Most Americans have been on virtual lockdown since March. Everything from sports to restaurants have been shut down for weeks. The one thing we haven’t lost is our screens. Which means a lot of us have filled our days with video games and online shopping while we binge on Netflix.
I get it. This is a stressful time, and a little distraction is good for us. But spending nearly every waking moment in front of a screen isn’t. It doesn’t take much for temporary distractions to become full-on dependencies. That’s true for all of us, but especially for our children.
One of the best ways to limit screen time is to turn off everything a couple of hours before bedtime. Electronics confuse your body’s internal clock, which makes it harder to fall asleep and stay asleep.
Another good idea for limiting screen time is to replace it with something else. This is your chance to read that book you’ve been hoping to get to, or to enjoy the quiet and hear yourself think for a change.
Most of all, find ways for your family to connect. You can do better than simply fighting off boredom in the same room together. You can use this time as an opportunity for your family to deepen its roots. Take walks or play board games. Talk. Laugh.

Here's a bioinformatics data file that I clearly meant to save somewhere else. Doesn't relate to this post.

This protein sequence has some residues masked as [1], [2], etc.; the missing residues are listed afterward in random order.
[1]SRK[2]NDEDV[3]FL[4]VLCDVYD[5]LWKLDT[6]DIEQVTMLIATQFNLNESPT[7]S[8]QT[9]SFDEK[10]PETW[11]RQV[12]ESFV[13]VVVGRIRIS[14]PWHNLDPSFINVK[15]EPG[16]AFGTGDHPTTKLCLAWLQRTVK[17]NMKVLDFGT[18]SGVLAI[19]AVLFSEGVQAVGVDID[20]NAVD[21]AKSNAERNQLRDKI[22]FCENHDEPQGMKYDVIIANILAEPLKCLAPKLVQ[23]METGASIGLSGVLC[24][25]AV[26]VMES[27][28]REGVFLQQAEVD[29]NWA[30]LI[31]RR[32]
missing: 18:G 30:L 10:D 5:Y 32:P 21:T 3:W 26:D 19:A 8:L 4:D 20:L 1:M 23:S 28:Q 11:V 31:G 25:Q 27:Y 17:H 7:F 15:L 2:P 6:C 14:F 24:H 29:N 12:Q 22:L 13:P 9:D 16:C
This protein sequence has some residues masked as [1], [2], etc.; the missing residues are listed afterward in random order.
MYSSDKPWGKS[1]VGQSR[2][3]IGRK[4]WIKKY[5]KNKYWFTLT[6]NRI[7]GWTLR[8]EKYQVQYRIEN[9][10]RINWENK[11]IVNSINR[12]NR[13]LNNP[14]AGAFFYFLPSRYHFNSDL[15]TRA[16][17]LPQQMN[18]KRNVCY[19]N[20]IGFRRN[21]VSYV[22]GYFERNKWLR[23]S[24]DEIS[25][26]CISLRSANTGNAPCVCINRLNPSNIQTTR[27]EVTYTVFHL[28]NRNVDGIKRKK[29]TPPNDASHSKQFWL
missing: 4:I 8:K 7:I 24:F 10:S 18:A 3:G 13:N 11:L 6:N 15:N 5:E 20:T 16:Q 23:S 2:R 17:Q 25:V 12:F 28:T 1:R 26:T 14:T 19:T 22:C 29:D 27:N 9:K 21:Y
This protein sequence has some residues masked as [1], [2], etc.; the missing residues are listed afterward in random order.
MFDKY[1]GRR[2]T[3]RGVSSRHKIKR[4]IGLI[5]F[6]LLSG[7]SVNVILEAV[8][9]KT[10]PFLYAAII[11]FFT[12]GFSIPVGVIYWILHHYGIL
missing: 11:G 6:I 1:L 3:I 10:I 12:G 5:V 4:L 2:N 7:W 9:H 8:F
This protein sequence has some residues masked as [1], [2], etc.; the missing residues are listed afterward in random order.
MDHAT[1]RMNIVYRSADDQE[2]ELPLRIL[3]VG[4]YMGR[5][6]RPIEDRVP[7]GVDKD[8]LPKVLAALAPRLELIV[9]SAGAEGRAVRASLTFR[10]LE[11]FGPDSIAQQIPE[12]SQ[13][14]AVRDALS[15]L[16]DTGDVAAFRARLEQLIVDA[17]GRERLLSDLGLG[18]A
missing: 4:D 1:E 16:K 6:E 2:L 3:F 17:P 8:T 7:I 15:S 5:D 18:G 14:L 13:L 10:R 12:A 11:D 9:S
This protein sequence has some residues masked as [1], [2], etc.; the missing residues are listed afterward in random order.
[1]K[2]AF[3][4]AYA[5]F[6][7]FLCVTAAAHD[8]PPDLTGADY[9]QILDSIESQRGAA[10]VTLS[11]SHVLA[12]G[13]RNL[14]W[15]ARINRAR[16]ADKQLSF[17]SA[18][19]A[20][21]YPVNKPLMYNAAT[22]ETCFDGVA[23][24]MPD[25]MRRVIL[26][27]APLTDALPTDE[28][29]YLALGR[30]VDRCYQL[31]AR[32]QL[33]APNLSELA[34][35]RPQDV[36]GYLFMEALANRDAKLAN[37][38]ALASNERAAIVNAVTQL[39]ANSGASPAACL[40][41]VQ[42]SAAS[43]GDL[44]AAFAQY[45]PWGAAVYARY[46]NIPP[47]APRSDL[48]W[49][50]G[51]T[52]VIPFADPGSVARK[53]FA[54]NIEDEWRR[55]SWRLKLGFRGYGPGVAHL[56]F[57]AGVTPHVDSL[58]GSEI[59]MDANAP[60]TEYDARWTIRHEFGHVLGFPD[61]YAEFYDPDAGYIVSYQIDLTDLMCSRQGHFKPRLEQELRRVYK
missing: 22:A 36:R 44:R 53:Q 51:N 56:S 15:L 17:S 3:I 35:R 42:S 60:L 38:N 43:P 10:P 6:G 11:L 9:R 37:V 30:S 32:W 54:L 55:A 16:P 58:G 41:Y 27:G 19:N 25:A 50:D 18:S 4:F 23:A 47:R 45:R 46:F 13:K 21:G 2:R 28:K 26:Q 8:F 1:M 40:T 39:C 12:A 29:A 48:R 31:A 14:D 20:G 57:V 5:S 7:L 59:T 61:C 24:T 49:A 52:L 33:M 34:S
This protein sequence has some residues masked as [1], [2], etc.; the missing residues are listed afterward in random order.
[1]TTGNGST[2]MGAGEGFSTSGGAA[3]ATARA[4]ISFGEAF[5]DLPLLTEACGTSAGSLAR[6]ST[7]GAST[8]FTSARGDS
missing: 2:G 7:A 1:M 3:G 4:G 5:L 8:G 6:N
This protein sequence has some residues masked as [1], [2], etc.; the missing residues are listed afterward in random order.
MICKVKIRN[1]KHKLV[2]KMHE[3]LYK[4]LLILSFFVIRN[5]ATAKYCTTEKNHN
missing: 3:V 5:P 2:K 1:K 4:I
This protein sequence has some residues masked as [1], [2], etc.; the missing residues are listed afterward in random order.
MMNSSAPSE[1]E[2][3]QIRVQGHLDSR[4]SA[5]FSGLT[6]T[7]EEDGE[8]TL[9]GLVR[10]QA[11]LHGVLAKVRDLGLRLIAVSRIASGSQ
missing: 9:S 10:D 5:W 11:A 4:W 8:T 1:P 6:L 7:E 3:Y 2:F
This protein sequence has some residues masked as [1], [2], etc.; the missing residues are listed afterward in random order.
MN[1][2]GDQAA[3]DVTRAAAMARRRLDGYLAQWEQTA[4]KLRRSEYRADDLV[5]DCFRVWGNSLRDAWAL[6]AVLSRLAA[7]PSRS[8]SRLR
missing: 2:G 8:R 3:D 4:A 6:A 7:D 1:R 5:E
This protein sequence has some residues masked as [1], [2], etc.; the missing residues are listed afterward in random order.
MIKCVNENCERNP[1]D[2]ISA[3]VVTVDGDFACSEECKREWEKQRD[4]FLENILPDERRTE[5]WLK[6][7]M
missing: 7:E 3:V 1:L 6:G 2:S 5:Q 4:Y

After all, face-to-face encounters with your child are far more enriching than video games or a Netflix marathon. And best of all, you’re forging memories you’ll treasure forever.
For more great ideas for managing your family’s screen time during social distancing, tune in to our Focus on the Family Broadcast “Navigating eLearning and Screen Time During the Coronavirus Outbreak” with our guest Jonathan McKee. He’s sharing ideas for helping your children strike a good balance between e-learning, digital entertainment, outdoor activity, and face-to-face engagement. He’s also sharing five tips to get your teen talking.
Join us on your local radio station, online, on Apple Podcasts, via Google Podcasts, or on our free phone app. Our conversation centered around Jonathan’s book Get Your Teenager Talking: Creative Questions, Stories, and Quotes to Start Meaningful Conversations. We’ll send you a copy for a gift of any amount. Visit our website for more information.
You can also call us at 1-800-A-FAMILY (232-6459). Thankfully, Focus on the Family has been ahead of the curve with technology that allows most of our staff to work from home and continue to minister to families. Our phones are open. Call us if you need some guidance with resources or to speak with a counselor. It’s all secure and confidential. I’m grateful to the donors who support Focus on the Family so that we can continue to come alongside you in your time of need.